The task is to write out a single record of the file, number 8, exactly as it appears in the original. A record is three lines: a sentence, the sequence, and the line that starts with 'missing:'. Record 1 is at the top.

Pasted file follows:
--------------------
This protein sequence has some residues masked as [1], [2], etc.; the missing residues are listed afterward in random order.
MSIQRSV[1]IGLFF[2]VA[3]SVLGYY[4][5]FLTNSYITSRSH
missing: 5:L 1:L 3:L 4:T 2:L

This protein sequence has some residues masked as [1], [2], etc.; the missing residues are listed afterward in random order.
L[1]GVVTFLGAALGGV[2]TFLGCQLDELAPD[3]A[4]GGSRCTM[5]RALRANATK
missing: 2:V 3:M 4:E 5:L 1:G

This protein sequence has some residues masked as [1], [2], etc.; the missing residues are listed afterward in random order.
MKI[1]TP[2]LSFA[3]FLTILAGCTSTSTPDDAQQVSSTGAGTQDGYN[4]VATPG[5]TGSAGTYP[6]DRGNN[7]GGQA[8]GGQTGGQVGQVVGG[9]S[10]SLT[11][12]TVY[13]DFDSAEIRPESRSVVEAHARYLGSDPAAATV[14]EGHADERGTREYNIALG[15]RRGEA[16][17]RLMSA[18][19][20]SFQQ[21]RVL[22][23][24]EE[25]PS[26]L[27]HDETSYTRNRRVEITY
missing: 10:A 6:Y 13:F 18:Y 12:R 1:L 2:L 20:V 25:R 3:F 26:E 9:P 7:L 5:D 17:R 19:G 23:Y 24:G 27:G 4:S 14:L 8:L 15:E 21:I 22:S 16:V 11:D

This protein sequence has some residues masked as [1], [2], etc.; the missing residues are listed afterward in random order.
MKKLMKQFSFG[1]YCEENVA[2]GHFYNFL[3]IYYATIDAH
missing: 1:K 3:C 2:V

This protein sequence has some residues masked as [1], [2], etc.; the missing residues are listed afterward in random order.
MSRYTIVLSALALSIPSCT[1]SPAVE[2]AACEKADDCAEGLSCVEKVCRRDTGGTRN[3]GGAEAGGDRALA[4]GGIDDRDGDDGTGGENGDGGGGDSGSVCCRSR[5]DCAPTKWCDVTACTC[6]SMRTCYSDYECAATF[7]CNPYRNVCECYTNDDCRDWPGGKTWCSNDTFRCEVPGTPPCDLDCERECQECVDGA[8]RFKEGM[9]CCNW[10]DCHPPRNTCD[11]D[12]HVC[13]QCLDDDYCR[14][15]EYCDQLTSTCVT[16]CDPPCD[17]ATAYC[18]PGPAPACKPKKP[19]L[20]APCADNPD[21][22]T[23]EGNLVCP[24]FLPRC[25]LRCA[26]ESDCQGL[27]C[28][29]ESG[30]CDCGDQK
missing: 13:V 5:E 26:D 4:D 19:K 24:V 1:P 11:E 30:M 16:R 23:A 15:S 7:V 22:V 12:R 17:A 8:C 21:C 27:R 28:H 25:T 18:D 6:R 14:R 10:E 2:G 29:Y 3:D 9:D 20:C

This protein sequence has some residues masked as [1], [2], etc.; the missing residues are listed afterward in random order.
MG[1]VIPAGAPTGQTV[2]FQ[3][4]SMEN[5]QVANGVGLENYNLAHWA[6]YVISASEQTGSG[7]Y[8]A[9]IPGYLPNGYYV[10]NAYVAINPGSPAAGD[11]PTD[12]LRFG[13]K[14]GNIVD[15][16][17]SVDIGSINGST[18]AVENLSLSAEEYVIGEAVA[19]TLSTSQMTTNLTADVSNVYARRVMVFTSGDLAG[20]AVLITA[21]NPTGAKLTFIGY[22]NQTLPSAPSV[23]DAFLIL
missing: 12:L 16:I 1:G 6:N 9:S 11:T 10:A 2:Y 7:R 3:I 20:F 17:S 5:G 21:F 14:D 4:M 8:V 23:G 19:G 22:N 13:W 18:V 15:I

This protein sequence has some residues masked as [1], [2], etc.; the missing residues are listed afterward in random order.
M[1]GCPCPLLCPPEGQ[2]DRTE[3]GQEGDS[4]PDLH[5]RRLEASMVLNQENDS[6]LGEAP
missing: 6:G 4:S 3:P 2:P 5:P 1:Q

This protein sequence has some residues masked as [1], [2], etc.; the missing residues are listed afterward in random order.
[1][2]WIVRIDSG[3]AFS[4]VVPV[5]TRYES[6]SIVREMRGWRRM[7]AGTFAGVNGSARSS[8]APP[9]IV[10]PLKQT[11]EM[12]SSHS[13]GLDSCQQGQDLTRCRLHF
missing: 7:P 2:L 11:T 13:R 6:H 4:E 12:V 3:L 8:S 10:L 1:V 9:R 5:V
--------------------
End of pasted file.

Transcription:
This protein sequence has some residues masked as [1], [2], etc.; the missing residues are listed afterward in random order.
[1][2]WIVRIDSG[3]AFS[4]VVPV[5]TRYES[6]SIVREMRGWRRM[7]AGTFAGVNGSARSS[8]APP[9]IV[10]PLKQT[11]EM[12]SSHS[13]GLDSCQQGQDLTRCRLHF
missing: 7:P 2:L 11:T 13:R 6:H 4:E 12:V 3:L 8:S 10:L 1:V 9:R 5:V